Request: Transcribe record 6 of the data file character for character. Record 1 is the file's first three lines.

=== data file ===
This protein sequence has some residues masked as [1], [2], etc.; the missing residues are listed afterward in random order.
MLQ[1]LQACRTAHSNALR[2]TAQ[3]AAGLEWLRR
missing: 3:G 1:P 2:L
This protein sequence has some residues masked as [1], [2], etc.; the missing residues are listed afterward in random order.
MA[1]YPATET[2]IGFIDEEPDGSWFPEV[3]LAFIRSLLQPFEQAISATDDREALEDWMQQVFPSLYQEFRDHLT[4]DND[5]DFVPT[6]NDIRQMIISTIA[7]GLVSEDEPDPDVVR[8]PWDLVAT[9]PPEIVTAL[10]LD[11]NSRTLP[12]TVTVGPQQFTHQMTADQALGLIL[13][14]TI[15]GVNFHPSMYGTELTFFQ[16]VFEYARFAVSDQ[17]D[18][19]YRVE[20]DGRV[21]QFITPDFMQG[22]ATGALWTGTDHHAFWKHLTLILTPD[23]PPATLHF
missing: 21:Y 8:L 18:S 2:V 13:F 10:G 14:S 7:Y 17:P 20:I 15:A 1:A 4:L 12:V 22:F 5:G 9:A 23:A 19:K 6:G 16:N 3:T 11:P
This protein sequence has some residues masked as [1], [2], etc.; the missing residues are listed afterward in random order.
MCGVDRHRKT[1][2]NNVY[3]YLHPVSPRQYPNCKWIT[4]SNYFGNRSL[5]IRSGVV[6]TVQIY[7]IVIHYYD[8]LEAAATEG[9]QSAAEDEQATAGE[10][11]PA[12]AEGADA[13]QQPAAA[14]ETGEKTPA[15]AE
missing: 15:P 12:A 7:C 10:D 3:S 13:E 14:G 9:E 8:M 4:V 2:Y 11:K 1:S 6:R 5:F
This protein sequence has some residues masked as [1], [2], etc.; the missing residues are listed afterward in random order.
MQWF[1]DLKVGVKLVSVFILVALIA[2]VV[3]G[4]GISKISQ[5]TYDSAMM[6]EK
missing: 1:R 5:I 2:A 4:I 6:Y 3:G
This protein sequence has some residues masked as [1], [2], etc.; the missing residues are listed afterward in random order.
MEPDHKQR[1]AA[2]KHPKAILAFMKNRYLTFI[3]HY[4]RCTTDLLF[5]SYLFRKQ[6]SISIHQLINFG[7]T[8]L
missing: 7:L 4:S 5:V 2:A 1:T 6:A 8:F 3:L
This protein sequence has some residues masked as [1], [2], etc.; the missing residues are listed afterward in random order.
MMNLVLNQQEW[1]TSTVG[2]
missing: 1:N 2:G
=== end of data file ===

This protein sequence has some residues masked as [1], [2], etc.; the missing residues are listed afterward in random order.
MMNLVLNQQEW[1]TSTVG[2]
missing: 1:N 2:G